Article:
ISSN: 1391 - 0531
Sunday March 9, 2008
Vol. 42 - No 41
Columns - Focus on Rights  

A slow choking of legitimate dissent

By Kishali Pinto Jayawardena

It appears that the silencing of legitimate opinions and reasonable dissent is inexorably advancing. Witness this week's arrest of a columnist of this newspaper and the government's announcement of a national media policy that is expected to result in heightened censorship. This slow tightening of the noose around the throat of democratic dissent is by no means peculiar to the Rajapakse Presidency. Sri Lanka has undergone such cycles time and time again, losing hundreds of innocent lives and irreparably damaging thousands more. At each point, the country has recovered with enough hope to dream of a better future but with its citizens just that degree more brutalized and that little bit more desensitized.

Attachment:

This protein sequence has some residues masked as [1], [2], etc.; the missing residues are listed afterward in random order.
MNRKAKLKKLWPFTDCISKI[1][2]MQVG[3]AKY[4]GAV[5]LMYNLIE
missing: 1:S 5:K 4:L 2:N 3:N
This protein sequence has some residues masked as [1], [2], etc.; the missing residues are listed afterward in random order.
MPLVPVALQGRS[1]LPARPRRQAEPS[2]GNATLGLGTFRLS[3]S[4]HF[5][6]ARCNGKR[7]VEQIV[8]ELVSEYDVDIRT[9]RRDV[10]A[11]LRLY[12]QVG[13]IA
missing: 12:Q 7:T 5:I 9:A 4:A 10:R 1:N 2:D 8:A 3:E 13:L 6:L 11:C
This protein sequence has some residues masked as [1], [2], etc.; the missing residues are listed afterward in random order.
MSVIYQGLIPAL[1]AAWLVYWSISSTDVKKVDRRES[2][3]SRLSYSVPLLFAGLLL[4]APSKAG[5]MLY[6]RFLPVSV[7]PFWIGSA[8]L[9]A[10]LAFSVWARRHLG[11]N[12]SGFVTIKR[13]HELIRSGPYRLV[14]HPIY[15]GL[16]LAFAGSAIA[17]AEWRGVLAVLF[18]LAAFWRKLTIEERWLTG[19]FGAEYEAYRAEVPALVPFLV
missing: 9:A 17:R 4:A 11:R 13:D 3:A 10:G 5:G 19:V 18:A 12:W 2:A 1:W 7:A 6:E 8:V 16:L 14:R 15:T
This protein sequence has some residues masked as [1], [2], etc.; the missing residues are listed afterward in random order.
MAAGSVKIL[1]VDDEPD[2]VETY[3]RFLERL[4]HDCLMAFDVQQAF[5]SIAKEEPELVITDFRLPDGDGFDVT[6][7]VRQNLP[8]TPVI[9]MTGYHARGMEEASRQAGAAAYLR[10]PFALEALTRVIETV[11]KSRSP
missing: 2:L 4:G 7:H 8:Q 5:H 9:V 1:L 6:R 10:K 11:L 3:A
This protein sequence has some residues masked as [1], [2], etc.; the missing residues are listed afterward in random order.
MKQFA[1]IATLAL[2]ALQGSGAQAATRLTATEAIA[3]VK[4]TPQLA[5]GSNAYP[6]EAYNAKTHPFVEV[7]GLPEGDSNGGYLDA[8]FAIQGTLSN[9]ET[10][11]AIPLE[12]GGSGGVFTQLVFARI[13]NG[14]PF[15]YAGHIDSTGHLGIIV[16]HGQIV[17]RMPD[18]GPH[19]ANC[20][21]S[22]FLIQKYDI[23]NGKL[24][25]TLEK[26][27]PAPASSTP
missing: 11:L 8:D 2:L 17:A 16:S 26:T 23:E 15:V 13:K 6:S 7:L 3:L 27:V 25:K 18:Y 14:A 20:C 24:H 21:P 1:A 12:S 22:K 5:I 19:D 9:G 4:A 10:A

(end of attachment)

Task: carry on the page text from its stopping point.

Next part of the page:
Increasingly however, it is becoming difficult to envisage a positive ending to this awesomely self-destructive cyclic journey; the government's gains on the war front aided as it has been by the swing of international opinion against the Liberation Tigers of Tamil Eelam (LTTE) has remained convincingly unrelated to the utter contempt that it shows for the Constitution, the disdain with which it treats the minorities, the impunity that it provides for human rights violations and the manner in which it encourages endemic corruption.

Legitimate criticism of national institutions